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So any data sheet will tell you;

Group 1: methane boils at: -164 deg C
         methanol boils at: 65 deg C 


Group 2: decane boils at: 174 deg C
         1-decanol boils at 229 deg C 

that being said; why is the difference in boiling point so much greater between methanol and methane than it is between 1 decanol and decane ?

As well is there anything else other than difference in non-polarity and IMF's that contribute to differences between molecules in individual groups (i.e. between methane and methanol; between decane and 1-decanol)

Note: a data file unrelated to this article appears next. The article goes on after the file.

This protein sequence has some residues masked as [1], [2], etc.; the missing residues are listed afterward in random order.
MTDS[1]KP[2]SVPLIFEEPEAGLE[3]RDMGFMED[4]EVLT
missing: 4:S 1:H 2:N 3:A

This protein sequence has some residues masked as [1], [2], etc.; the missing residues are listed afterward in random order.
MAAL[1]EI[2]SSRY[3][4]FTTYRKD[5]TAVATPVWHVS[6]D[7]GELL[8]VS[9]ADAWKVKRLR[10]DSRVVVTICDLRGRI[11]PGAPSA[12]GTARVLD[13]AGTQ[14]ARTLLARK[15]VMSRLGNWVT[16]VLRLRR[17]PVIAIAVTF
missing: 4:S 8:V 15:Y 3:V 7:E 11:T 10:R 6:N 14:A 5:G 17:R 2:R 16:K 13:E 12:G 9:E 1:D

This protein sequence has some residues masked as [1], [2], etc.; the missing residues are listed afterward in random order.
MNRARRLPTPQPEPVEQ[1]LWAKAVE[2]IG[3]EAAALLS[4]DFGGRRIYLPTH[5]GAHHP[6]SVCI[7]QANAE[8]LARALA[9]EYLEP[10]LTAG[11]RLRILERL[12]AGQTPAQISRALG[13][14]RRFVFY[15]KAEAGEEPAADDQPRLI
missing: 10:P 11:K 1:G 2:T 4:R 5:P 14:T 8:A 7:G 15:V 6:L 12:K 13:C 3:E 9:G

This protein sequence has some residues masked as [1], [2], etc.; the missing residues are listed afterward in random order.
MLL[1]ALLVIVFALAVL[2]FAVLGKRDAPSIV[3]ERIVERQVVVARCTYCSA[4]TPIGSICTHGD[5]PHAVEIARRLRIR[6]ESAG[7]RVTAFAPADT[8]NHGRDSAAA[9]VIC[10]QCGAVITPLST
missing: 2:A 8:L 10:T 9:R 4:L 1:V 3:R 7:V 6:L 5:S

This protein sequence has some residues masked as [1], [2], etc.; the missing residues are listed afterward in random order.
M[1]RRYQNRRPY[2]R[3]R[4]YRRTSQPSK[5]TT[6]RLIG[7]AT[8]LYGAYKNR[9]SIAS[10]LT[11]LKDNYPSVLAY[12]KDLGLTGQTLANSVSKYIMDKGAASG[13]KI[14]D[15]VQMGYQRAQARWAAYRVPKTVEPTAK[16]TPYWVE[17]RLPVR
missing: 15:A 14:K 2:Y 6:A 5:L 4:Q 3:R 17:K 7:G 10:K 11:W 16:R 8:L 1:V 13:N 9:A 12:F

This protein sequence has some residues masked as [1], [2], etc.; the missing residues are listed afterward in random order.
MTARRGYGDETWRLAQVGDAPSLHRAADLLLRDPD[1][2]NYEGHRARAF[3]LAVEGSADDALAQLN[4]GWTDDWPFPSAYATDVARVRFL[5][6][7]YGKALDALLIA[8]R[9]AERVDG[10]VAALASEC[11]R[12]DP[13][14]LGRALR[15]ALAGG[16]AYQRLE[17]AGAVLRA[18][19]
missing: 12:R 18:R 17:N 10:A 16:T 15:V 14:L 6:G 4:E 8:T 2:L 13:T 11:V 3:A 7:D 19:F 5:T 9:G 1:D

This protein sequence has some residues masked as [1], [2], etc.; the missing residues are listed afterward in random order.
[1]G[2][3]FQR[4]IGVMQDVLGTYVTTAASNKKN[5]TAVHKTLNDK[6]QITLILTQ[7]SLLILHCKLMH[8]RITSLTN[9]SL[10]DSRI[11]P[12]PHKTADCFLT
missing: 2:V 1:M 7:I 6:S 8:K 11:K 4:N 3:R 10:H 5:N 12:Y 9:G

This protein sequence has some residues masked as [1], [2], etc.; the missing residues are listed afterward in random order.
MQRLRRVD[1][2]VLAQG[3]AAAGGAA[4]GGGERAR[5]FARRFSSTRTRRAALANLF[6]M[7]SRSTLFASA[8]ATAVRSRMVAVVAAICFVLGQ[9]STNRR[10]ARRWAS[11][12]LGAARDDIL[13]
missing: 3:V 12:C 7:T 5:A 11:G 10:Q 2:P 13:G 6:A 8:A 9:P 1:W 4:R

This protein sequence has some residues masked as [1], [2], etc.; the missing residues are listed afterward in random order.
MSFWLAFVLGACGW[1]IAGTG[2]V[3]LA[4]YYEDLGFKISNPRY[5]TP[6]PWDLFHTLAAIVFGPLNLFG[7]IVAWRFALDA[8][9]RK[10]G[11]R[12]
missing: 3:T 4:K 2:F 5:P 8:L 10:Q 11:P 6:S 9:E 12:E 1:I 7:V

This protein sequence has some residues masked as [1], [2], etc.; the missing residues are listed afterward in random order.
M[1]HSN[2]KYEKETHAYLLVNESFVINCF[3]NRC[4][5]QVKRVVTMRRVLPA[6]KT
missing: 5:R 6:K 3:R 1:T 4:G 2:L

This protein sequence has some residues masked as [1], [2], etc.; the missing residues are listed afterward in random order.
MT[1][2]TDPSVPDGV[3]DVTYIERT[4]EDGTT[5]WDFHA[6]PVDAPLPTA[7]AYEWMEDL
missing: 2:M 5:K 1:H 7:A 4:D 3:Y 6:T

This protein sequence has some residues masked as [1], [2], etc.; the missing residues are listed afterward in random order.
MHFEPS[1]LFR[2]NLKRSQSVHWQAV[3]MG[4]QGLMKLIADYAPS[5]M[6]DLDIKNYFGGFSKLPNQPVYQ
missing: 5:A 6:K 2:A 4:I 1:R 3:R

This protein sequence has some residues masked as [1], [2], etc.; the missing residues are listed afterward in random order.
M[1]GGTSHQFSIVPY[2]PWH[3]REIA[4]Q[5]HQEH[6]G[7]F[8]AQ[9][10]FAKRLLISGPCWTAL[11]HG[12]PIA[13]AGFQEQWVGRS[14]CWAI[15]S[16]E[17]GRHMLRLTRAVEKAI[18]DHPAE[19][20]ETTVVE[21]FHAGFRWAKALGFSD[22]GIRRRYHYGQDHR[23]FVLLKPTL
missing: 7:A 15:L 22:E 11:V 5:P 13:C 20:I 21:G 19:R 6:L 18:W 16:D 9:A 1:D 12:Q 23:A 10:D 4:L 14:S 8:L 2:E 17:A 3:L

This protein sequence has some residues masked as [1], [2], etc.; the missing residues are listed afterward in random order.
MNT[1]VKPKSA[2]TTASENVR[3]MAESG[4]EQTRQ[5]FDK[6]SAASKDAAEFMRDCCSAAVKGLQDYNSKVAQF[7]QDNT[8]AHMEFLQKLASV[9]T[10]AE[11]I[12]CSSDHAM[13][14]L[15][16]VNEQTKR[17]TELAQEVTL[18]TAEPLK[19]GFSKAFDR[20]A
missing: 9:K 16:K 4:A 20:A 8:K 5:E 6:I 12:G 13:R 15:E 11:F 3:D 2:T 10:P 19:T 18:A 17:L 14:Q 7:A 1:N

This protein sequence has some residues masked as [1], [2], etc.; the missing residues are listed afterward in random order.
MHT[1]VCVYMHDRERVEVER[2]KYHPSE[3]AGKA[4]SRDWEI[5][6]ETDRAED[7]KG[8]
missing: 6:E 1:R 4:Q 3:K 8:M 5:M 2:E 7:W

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The difference in boiling point, between methanol and methane on one hand and between 1-decanol and decane on the other hand, is primary due to the presence of hydrogen bonds (HB) in methanol and 1-decanol and not in methane and decane. The density of these intermolecular forces (HB) is higher in methanol than in 1-decanol (In 1-decanol, for every ten atoms of carbon there's one possibility to have HB. While in methanol for every atom of carbon there's one possibility to have HB.

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